CHILDHOOD REVISITED: An exploration of social identity in a multicultural family

Patricia Krivanek

2019 - Ongoing

Mexico; Guadalajara, Jalisco, Mexico

This photo series is an examination of my social identity and feelings of belonging through the perspective of my own children. Having grown up in a mixed race / multicultural family, I explore what it is like being part of a culture from the outside perspective. The feeling of being attached and familiar but never quite fitting in or being fully accepted. This series of images was taken during my children’s first trip to Mexico, documenting and highlighting their first hand experiences with my childhood memories. As second generation Mexican descendants, they are also half in-half out. It gave me an opportunity to explore my own identity through their experiences.

I have a memory of a form I had to fill out as a teenager, requiring me to fill out my racial background. Amongst the options that applied to me were ‘White, Non-Hispanic. Hispanic Non-White.’ This was a big deal to me. Is it ok to check both? How can I be ‘White Non-Hispanic’ and ‘Hispanic Non-White’ at the same time? Why does one have to exclude the other? Why does this simple question feel like a conflict?

While I hope those forms have been updated to take into account the plentitude of multi-racial, multicultural families like mine, at the time, it represented my feelings towards my identity. Confused yet proud and somehow a little defiant.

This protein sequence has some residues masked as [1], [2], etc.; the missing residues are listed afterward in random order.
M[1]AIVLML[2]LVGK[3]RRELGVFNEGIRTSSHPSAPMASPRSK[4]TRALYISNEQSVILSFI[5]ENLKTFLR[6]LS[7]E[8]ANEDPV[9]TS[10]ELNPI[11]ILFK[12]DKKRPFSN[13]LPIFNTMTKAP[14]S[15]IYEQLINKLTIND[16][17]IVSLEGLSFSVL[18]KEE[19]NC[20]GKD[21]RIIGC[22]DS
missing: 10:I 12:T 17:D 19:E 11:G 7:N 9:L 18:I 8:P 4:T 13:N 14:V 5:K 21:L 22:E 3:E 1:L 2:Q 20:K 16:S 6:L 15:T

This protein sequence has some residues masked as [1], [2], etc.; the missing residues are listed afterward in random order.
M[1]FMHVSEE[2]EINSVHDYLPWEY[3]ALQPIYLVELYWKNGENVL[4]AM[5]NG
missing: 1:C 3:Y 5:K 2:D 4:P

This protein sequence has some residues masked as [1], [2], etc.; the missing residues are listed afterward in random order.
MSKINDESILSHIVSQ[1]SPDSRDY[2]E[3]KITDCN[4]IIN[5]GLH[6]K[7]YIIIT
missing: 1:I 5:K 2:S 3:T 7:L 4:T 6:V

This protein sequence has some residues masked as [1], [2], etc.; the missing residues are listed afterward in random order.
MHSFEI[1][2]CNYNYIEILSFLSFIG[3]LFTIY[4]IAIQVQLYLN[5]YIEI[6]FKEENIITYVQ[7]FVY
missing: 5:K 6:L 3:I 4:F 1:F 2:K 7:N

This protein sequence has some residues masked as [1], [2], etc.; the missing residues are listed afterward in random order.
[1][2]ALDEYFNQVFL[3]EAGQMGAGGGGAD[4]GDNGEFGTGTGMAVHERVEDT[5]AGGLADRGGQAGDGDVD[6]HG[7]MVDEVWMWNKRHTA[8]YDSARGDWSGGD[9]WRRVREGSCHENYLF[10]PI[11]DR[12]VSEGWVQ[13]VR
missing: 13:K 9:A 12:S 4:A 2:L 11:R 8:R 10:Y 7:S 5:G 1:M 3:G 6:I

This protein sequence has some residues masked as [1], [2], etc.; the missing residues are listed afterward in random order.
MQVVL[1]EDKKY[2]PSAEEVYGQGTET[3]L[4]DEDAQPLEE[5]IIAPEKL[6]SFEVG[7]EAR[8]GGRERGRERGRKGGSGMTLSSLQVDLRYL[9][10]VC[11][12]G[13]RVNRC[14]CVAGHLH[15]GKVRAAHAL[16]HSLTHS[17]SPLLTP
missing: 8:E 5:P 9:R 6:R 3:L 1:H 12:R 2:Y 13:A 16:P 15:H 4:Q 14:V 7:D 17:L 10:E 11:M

Growing up, I was always floating between two worlds: the world I mostly grew up in - my father’s predominantly white Canada - and the world that I was raised to be a part of - my mother’s colourful Mexico. Everything about our life was a mishmash of the two worlds. Language, food, friends and traditions were all heavily influenced by my mom. Somehow, being away from Mexico made her even more Mexican. She was part of a Latin folkloric dance group, owned a Latin music store and eventually opened her own Latin dance studio. It was a big part of our childhood. But all of that happened against the backdrop of living in Alberta, Canada where none of our other friends spoke other languages, ate other food or celebrated other traditions. It solidified a sense of ‘otherness’ that set us apart.